Who are you?
The other weekend, Annie and I went to see the new Star Wars movie. It’s the last of the series of movies that have been grouped into three trilogies, and this final trilogy follows the main character, Rey, in her discovery of her force powers, her calling as a Jedi, and how she saves the galaxy from evil—more or less. But a huge part of this otherwise massively heroic plotline is Rey’s search for her parents.
Now, I’ll skip over the specifics in case anyone hasn’t seen it yet and doesn’t want any spoilers, but the discovery of her identity—her lineage, her parents, who she is—has a major impact on her. Being able to name who she is, being able to define that identity, also helps shape who she’ll become, what her destiny will look like, how her actions are shaped. Identity, being able to name who we are, matters. And it matters more than just what you call yourself.
Without using your name, I want y’all to answer this question: Who are you? Take a moment to think about it. Who are you? We can have a lot of answers to that question. It might be the role we most identify with: parent, student, farmer, truck driver, teacher. It might be a quality: strong, kind, level-headed, industrious. It might be something we hope to do or to be. Or it might be something else entirely. But the way that you answer that question is part of your identity. It says what’s important to you about who you are.
When Jesus went down to the river to be baptized by John, his identity is what came out of it. It’s an odd little exchanged that happens between him and John. John knows who he is; he knows Jesus’ identity. He’s the Messiah—there was no good reason why John, so much lowlier than God’s anointed, should baptize him. It should be the other way around! But Jesus knew his identity too. It needed to be done, because people needed to see what kind of Messiah God was giving them. So John did it.
And then the heavens opened up. And the Holy Spirit descended like a dove. And a voice spoke: “This is my son, the beloved, in whom I am well pleased.” God was declaring who Jesus was to everyone there, including Jesus. Not just a Messiah, but God’s own beloved Son.
Theologians are pretty quick to point out just how different Jesus’ baptism is from our own. After all, Jesus didn’t need to be forgiven of any sin, because he didn’t have any. He didn’t need to be filled with the Holy Spirit, because he was already one with the Trinity. His baptism, so it goes, was a symbolic act of solidarity with us. But I want to challenge that. Sure, all of those things may be true, but one thing is exactly the same between his baptism and ours—it names who we are. In baptism, as much for Jesus as for us, God tells the world what our identity is.
And that identity is as a beloved child of God, sealed by the Holy Spirit and marked with the cross of Christ forever. You are a beloved child of God, called to make God’s kingdom known, and empowered by the Holy Spirit to make a difference in the world.
Baptism isn’t a one-off event. So much of the time, we understand baptism as this thing that happened years ago when we were too young to remember it. It’s a day when we were put into a funny little white gown and doused with water; our parents took pictures and maybe there was cake afterward. But baptism is more than just an event that happened once upon a time. Baptism is the event that makes our lives as Christians happen.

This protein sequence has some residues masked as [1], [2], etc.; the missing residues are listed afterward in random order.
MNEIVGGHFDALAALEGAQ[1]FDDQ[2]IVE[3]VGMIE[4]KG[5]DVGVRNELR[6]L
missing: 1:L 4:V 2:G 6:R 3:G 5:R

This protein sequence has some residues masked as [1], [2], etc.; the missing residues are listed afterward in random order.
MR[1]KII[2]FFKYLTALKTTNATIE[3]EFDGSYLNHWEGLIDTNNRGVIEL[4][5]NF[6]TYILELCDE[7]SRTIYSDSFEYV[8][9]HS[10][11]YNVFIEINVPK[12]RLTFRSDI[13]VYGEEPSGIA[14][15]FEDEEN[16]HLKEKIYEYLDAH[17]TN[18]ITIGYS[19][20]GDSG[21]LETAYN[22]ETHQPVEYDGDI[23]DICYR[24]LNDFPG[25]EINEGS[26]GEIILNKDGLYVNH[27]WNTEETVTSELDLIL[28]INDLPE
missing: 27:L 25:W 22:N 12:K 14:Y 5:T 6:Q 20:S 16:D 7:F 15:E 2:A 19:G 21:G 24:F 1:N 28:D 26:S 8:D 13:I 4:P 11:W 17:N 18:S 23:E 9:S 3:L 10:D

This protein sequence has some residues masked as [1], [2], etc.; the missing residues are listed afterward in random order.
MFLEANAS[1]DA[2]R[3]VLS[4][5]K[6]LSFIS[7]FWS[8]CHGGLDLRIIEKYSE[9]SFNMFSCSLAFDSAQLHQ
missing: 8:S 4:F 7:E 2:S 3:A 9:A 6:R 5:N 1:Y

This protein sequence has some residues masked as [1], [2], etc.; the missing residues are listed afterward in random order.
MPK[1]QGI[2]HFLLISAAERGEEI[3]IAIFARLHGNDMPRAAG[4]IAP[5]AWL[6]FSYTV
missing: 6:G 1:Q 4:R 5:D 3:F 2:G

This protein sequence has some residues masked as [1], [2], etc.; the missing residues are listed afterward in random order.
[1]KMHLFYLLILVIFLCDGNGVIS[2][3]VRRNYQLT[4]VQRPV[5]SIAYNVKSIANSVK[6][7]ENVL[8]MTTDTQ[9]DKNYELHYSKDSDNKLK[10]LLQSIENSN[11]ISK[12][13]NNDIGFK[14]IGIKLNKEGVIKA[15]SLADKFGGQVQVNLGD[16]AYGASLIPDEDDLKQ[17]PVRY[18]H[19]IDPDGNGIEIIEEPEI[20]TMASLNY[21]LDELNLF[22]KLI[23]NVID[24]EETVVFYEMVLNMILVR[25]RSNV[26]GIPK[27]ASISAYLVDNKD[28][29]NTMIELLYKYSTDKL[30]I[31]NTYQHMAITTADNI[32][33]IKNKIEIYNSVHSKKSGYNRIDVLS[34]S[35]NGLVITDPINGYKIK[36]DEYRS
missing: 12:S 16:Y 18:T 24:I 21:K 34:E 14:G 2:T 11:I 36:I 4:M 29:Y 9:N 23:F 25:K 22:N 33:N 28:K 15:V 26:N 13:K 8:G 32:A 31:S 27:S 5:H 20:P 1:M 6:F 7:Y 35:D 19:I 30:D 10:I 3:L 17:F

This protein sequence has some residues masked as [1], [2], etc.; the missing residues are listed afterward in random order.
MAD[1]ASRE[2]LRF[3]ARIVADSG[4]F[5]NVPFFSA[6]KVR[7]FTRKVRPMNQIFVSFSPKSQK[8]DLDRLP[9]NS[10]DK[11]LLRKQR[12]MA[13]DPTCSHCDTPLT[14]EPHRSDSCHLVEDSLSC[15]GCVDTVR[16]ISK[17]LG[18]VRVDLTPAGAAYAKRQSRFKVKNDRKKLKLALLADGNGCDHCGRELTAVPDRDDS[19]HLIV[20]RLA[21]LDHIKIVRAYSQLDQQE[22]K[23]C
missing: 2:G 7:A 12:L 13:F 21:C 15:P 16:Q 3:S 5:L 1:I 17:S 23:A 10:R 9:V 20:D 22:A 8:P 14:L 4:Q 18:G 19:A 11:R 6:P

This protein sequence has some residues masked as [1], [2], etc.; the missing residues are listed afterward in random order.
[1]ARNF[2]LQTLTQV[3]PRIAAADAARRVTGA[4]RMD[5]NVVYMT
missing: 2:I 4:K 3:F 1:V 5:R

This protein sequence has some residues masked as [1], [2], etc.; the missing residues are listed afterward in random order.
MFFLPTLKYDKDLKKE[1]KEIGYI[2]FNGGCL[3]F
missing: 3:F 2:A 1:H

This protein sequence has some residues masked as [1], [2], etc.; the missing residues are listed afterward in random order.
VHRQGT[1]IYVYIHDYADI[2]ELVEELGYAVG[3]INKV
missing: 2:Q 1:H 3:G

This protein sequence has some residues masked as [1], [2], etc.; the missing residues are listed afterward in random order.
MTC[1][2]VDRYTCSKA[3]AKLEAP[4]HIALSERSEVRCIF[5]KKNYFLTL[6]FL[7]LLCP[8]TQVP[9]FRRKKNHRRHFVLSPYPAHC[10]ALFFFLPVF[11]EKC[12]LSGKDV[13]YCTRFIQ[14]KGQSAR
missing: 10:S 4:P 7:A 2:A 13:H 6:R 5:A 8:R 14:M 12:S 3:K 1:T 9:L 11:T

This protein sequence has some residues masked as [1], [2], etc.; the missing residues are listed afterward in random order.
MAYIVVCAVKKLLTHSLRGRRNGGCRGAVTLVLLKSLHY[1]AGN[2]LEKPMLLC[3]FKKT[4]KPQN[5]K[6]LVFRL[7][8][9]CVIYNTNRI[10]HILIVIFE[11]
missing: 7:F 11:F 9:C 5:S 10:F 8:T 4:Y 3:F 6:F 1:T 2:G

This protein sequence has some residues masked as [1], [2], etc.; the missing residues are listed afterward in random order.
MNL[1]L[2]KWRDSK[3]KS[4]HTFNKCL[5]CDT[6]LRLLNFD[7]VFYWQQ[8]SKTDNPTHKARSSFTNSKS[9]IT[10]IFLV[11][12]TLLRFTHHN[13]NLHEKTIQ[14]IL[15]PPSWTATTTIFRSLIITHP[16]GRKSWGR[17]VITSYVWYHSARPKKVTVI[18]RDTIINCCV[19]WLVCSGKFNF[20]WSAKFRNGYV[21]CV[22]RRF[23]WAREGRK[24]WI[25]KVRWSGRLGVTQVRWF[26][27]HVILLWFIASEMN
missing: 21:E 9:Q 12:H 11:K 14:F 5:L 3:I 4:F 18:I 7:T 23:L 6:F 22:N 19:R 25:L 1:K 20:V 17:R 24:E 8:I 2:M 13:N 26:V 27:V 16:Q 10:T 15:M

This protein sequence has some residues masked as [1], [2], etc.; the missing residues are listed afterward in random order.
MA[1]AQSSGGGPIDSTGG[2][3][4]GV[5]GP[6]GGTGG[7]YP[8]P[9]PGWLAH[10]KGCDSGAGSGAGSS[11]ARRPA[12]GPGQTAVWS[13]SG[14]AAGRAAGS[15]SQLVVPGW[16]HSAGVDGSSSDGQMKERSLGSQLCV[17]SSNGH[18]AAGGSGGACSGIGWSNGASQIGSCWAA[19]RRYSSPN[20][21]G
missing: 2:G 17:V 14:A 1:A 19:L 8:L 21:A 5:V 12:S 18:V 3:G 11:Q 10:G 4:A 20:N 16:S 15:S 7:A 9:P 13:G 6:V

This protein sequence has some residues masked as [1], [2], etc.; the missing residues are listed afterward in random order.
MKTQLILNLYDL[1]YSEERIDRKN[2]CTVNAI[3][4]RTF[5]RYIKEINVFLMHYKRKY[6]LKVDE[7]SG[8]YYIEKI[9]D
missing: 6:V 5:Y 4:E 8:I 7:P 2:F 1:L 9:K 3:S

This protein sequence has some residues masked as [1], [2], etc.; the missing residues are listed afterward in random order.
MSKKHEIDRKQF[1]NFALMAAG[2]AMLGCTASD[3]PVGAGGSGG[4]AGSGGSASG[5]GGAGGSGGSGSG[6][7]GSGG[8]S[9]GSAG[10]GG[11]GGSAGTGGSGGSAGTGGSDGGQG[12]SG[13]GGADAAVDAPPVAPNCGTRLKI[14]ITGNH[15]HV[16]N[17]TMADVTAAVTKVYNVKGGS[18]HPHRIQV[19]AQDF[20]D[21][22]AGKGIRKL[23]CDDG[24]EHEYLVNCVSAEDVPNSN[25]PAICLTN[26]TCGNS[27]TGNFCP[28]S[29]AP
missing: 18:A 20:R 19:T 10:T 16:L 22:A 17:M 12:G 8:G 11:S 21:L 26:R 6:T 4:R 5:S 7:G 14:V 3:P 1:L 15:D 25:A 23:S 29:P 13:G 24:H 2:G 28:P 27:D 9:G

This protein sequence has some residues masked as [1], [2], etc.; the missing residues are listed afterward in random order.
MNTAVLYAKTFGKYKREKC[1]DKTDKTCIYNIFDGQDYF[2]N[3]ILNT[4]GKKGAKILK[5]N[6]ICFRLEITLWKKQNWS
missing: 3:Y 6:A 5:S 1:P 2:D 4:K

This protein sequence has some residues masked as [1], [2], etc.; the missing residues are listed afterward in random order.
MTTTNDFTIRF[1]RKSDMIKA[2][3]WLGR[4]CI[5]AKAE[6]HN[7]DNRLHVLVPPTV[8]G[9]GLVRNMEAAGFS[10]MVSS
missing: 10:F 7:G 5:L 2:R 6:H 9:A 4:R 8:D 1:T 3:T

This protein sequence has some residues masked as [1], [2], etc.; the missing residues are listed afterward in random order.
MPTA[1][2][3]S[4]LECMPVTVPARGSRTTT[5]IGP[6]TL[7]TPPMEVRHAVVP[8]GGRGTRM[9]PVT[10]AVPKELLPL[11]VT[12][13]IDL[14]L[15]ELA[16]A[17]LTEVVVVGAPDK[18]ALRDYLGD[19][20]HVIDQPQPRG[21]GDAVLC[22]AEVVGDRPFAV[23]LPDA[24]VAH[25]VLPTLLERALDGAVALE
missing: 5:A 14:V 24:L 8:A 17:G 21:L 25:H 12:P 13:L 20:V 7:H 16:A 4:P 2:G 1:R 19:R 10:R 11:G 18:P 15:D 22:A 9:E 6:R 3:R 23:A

Martin Luther said that, because of our baptisms, we can die to sin and rise to new life every single day. The ongoing effect of baptism is to gird us in our struggle to follow God’s commands and live the way we are called to live. Baptism is the water that brings new life not just once, but every single day. And baptism is the bath that makes us find our identity not in any kind of worldly expectation or temporal occupation or fleeting personality trait, but in the eternal promise of God that you are a beloved child, called to make the kingdom known, and empowered by the Spirit to make a difference.
And that difference looks like living differently. It looks like modeling what the kingdom of God looks like to the world. We can see it in the description of the servant in Isaiah: “a bruised reed they will not break, and a dimly burning wick they will not quench; they will faithfully bring forth justice.” The world has no patience for broken reeds or dimly burning wicks—whether it’s Puerto Rican families grappling with earthquakes or opioid addicts going to recovery again. But we, children of God, called to make the kingdom known, empowered by the Spirit to make a difference—we heal the reeds and give oil to the wicks. We are called to share God’s kingdom by lifting up the lowly and bringing justice to the forgotten parts of the world.
We will hear all about this identity as we continue to read from Matthew’s gospel. Jesus describes what it means to be a child of God when he climbs up the mountain and starts giving that world-altering sermon “blessed are the poor in spirit…” It all starts with baptism, where we are named children of God. It begins in the waters that free us from the power of sin and give us a new identity, one that points us toward the hope of the entire world. And from that point on, God will always call us to share that identity with the world, so that God’s goodness will be made known throughout the world.
Identity matters. And it’s good that God has told us who we are, and has shown us what that means in Jesus’ life and teaching. It’s part of our identity as Christians to continue learning what that means for our lives and the lives of those around us. So let’s go into the world remembering that we are beloved children of God, called to make God’s kingdom known, and empowered by the Holy Spirit to make a difference in the world.
Thanks be to God. Amen.
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